Iain Burt,
Research Student,
The Centre for Research in Art and Design,
The Robert Gordon University,
Aberdeen, Scotland.

Electronic mail: i.burt@rgu.ac.uk
Telephone: +44 (0)1224 263.639 Fax: +44 (0)1224 263.636 Click here for audio statement. Speaker 
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An 'Electronic Notebook' Experiment for Art and Design Research

Iain Burt

Research Student,

The Centre for Research in Art and Design

Gray's School of Art,, The Robert Gordon University Aberdeen.

Abstract

Investigation of the concept of an electronic notebook, to enhance awareness of data and its context, and help in the 'making' process in Art and Design was carried out by the collating and comparing of textual, visual, time-based and aural data, in interactive form. The method helps structure viewpoints, and seems to support practice-led development of projects. Awareness of changing rhythms and atmosphere developed through drawing, recording and subsequently comparing elements and events. Simultaneously viewed on-screen, pairs of different images incorporating movement and change at different scales, as well as iteration of them, can reveal unexpected qualities, which centre the attention. The development, and translation of this type of overview, is realised in the form of 'awareness'. Director 4 was the application used for this.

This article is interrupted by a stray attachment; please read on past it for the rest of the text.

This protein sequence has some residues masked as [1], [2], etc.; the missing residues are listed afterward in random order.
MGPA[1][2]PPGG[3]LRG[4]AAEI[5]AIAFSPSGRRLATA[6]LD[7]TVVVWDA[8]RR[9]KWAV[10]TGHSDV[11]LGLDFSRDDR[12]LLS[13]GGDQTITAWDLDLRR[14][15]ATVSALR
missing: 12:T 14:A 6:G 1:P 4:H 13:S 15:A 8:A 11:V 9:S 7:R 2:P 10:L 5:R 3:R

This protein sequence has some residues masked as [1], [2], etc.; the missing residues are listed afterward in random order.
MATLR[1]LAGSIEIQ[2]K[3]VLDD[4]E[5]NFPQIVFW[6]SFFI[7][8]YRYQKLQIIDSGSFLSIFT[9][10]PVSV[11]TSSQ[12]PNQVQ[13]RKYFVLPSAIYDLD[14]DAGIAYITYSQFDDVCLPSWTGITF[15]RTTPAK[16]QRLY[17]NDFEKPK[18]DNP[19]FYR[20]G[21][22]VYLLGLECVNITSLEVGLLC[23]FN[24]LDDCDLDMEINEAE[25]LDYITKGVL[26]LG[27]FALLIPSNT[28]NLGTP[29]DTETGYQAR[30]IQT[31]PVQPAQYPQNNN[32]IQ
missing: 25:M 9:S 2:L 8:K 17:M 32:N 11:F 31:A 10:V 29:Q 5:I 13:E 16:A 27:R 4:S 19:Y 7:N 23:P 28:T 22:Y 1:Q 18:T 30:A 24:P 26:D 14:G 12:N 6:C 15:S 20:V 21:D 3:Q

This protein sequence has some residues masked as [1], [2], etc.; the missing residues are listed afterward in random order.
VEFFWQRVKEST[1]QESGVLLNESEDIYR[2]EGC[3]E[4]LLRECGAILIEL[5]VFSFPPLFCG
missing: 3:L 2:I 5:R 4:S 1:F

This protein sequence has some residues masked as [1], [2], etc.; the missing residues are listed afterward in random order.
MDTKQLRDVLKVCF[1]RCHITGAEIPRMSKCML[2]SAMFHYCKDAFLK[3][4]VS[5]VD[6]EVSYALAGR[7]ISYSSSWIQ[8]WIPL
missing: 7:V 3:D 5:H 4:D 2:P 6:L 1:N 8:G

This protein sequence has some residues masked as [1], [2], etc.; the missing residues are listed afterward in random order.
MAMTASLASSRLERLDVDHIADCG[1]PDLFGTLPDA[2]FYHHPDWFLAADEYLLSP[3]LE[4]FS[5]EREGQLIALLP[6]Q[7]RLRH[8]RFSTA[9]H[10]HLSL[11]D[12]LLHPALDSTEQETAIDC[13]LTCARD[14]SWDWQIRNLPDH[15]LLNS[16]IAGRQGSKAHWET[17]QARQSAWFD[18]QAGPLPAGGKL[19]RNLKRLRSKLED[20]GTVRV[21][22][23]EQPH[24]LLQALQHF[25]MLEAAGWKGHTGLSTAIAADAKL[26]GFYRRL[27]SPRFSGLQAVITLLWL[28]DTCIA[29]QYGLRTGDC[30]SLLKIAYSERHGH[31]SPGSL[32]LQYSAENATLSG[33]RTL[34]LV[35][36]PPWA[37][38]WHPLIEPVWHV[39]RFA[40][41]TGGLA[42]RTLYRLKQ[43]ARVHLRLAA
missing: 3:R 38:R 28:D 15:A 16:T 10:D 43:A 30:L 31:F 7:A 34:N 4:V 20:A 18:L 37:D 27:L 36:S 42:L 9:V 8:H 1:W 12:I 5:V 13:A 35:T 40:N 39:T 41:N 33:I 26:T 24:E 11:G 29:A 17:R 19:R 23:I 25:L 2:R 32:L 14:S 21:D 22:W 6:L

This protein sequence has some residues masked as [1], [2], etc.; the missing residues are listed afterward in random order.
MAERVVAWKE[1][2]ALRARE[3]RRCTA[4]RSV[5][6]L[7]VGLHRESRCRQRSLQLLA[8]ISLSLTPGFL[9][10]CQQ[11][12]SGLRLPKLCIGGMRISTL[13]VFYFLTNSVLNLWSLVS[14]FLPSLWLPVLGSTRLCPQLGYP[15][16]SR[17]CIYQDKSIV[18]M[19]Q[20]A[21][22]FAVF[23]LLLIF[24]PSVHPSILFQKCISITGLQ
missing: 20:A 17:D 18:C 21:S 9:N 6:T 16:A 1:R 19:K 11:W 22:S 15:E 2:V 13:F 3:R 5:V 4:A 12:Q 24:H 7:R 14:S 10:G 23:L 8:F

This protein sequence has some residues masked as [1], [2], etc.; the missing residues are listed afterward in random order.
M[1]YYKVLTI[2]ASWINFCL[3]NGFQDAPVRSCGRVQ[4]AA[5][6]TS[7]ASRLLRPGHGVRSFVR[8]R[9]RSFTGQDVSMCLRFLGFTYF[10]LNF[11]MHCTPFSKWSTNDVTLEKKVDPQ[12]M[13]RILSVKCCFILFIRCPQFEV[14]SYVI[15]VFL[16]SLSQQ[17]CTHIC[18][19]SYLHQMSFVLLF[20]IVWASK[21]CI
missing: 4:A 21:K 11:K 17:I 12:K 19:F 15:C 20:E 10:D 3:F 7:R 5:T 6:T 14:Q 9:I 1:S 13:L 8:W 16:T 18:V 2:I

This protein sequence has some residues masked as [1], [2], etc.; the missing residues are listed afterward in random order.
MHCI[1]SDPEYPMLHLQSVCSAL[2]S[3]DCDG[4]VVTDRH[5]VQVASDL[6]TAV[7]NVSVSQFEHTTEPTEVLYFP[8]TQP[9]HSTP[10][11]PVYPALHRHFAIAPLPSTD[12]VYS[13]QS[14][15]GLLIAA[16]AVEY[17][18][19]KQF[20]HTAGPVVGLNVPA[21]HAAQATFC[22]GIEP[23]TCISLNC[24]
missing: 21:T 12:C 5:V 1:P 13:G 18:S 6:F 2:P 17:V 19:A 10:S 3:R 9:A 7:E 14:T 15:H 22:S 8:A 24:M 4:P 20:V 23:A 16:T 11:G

Multimedia and Art and Design Research.

The research is part of work in progress towards a PhD. A painting in oil colour on canvas (working in a traditional technique) was the end-point of the sequence of research. (Plate 1) This developed from images and information, recorded in electronic media. Investigating relationships between static and moving images, displayed on-screen simultaneously, was part of the experiment. Incorporating 'painting in progress' images and further data into the 'notebook' characterised the cyclical nature of the process.

Outline of the Objectives of the Experiment

From the background of illustrative painting, design, photography and electronic media, methods to develop approaches to 'pre-canvas' co-ordination of ideas was sought. The oil painting (on 3' by 4') canvas was selected in this test to be the final medium. Newtonhill Bay, an inlet on the N.E. Coast of Scotland was chosen as the subject, it being convenient for frequent visits and offering many angles of study, in different weather conditions. An awareness of changing rhythms and atmosphere developed through drawing, recording and subsequently comparing elements and events. (The informal experiment was to consider the interaction of the elements shown in Diagram1.)

Plate 1 Oil Painting of Newtonhill Bay (4'x3') - outcome of the experiment.

Method of working

The illustrator Lynton Lamb (1953) wrote that the artist's workroom gave 'a proper sense of scale and detachment ' providing 'space for groups of miscellaneous objects stimulating the artist, as well as the disorder that accompanies living in unrestricted conditions'. Combination of electronic media may support working process too through juxtaposing, comparing and arranging elements, comments and sounds, drawings and sketches. (Drawings and water-colour sketches were put into electronic form by scanning.)